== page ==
Protecting Against Downside Risk As Retail Stock Report Earnings

| February 21, 2018 | 0 Comments

retail stockThe increase in market volatility the past couple weeks is helping to reawaken interest in hedging with options. More specifically, I’m seeing a lot more downside protection trades in the options market than before the correction at the beginning of February.

Investors have quickly remembered that stocks can move really fast when things get hairy. With the VIX (the S&P 500 Volatility Index) up near 20 (it was about 10 in January), we’re seeing more volatility than we’ve experienced in quite some time. More volatility comes with uncertainty, and the markets hate uncertainty.

One way to combat uncertainty is by hedging your positions. If you have a long stock portfolio, like most people, then using options to protect your portfolio is a smart and easy way to give peace of mind. Of course you can also hedge individual stocks or even hedge sectors.

For instance, this week we’re going to see a lot of big retail stocks report earnings. If you’re portfolio has exposure to retail stocks (and most do), then you could consider using puts on a sector ETF to protect against a selloff in the sector (due to bad earnings or otherwise).

The most popular retail sector ETF is SPDR Consumer Staples Select ETF (NYSE: XLP). It trades about 13 million shares a day on average and includes most of the key big name retail stores.

At least one big trader is taking an interesting approach to protecting against a down move in the retail sector. The trader is using a position that actually makes money if nothing happens, but can also pull in big bucks if XLP takes a dive.

Here are the details…

The trader sold the March 16th 55 XLP put for $0.95 7,500 times, while simultaneously buying 15,000 of the 53 puts for $0.36. XLP was just over $55 per share when this trade was made. The trade actually receives a credit of $0.23.

This trade is a called a ratio put spread because the trader purchased one put versus selling two puts. This type of strategy is unusual in that it can produce a credit, while also taking a strong directional bias in the underlying asset.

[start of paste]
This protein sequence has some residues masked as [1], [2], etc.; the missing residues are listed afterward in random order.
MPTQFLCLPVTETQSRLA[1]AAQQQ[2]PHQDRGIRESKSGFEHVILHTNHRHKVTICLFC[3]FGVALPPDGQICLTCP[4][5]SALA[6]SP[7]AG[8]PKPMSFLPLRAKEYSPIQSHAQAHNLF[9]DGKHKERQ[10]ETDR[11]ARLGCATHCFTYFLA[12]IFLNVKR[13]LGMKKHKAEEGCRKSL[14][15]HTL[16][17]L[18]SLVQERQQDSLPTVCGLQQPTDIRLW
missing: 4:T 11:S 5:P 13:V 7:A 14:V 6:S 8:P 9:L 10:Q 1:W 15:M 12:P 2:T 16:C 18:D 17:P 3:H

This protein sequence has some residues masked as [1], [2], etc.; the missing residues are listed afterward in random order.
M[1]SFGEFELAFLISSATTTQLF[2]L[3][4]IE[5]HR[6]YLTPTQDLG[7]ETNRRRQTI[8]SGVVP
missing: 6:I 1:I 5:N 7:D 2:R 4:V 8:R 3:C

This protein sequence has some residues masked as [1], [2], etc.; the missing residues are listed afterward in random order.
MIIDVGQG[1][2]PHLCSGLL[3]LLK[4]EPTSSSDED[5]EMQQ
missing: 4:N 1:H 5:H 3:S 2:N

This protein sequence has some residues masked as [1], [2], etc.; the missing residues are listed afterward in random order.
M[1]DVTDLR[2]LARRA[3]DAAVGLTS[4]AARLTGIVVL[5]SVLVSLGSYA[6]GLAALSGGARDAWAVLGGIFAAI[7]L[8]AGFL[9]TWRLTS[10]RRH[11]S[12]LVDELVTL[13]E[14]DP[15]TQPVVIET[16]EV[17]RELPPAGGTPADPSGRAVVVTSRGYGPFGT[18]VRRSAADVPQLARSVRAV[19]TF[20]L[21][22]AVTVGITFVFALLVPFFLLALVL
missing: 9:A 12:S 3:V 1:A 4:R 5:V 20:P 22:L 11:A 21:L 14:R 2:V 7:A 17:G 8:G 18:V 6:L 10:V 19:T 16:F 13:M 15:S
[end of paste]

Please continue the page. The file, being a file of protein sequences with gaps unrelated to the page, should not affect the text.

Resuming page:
In this case, if XLP does nothing, the trader will earn the entire credit of $172,500. Max loss occurs if XLP moves to $53 at expiration. That’s because the long position (53 puts) would be worth nothing and the short position (55 puts) would also be losing money. However, below about $51, the double-long put position really kicks in and starts making money.

SPDR Consumer Staples Select ETF

You see, half the long puts would cancel out the short puts at that point, but the other 7,500 long puts would be pure profit all the way down. A position that size would generate $750,000 per $1 move below $51. So, it’s easy to see how this position can be considered a hedge.

While this trade is more advanced, it’s a really good way to earn money while also hedging major downside risk in the retail sector. If you feel comfortable with a more complex positon, I have no qualms with recommending a trade like this if you have exposure to retail stocks in your portfolio.


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Category: Options Trading Strategy

About the Author (Author Profile)

Jay Soloff is an options analyst with Investors Alley.

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